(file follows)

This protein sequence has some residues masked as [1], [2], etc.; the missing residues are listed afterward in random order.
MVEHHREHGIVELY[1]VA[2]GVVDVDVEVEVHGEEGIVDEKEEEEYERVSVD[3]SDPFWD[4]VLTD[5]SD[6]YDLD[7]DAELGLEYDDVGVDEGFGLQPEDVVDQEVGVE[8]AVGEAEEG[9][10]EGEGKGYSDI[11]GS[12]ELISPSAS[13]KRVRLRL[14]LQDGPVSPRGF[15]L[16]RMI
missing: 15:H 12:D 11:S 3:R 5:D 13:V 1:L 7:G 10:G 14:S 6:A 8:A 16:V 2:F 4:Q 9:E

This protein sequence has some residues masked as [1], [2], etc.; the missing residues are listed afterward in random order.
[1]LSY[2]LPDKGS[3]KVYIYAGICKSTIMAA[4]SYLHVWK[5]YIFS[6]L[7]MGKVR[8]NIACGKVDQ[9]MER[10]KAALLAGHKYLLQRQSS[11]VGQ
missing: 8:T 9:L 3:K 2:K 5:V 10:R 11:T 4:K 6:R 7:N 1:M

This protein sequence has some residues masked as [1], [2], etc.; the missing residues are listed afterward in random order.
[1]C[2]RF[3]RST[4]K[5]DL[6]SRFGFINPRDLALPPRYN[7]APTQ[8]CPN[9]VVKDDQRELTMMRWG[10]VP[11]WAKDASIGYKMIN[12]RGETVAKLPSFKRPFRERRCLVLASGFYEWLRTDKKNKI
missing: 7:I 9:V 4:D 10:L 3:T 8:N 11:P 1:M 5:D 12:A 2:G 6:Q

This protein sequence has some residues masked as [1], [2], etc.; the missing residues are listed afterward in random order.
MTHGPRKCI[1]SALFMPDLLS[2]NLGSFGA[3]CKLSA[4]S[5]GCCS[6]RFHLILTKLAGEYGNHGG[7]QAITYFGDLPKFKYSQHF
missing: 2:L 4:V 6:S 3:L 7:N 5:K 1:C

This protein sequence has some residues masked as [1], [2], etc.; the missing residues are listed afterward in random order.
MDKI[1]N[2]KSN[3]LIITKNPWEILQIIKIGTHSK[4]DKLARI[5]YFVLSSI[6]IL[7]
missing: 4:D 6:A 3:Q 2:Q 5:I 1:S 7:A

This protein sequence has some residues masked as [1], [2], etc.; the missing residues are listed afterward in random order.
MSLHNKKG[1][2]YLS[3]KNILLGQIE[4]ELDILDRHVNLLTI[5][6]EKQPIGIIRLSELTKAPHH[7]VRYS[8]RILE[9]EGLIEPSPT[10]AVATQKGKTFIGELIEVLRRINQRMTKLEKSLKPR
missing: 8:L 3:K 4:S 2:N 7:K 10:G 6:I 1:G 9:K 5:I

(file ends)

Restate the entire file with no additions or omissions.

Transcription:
This protein sequence has some residues masked as [1], [2], etc.; the missing residues are listed afterward in random order.
MVEHHREHGIVELY[1]VA[2]GVVDVDVEVEVHGEEGIVDEKEEEEYERVSVD[3]SDPFWD[4]VLTD[5]SD[6]YDLD[7]DAELGLEYDDVGVDEGFGLQPEDVVDQEVGVE[8]AVGEAEEG[9][10]EGEGKGYSDI[11]GS[12]ELISPSAS[13]KRVRLRL[14]LQDGPVSPRGF[15]L[16]RMI
missing: 15:H 12:D 11:S 3:R 5:D 13:V 1:L 7:G 10:G 14:S 6:A 8:A 16:V 2:F 4:Q 9:E

This protein sequence has some residues masked as [1], [2], etc.; the missing residues are listed afterward in random order.
[1]LSY[2]LPDKGS[3]KVYIYAGICKSTIMAA[4]SYLHVWK[5]YIFS[6]L[7]MGKVR[8]NIACGKVDQ[9]MER[10]KAALLAGHKYLLQRQSS[11]VGQ
missing: 8:T 9:L 3:K 2:K 5:V 10:R 11:T 4:K 6:R 7:N 1:M

This protein sequence has some residues masked as [1], [2], etc.; the missing residues are listed afterward in random order.
[1]C[2]RF[3]RST[4]K[5]DL[6]SRFGFINPRDLALPPRYN[7]APTQ[8]CPN[9]VVKDDQRELTMMRWG[10]VP[11]WAKDASIGYKMIN[12]RGETVAKLPSFKRPFRERRCLVLASGFYEWLRTDKKNKI
missing: 7:I 9:V 4:D 10:L 3:T 8:N 11:P 1:M 5:D 12:A 2:G 6:Q

This protein sequence has some residues masked as [1], [2], etc.; the missing residues are listed afterward in random order.
MTHGPRKCI[1]SALFMPDLLS[2]NLGSFGA[3]CKLSA[4]S[5]GCCS[6]RFHLILTKLAGEYGNHGG[7]QAITYFGDLPKFKYSQHF
missing: 2:L 4:V 6:S 3:L 7:N 5:K 1:C

This protein sequence has some residues masked as [1], [2], etc.; the missing residues are listed afterward in random order.
MDKI[1]N[2]KSN[3]LIITKNPWEILQIIKIGTHSK[4]DKLARI[5]YFVLSSI[6]IL[7]
missing: 4:D 6:A 3:Q 2:Q 5:I 1:S 7:A

This protein sequence has some residues masked as [1], [2], etc.; the missing residues are listed afterward in random order.
MSLHNKKG[1][2]YLS[3]KNILLGQIE[4]ELDILDRHVNLLTI[5][6]EKQPIGIIRLSELTKAPHH[7]VRYS[8]RILE[9]EGLIEPSPT[10]AVATQKGKTFIGELIEVLRRINQRMTKLEKSLKPR
missing: 8:L 3:K 4:S 2:N 7:K 10:G 6:I 1:G 9:K 5:I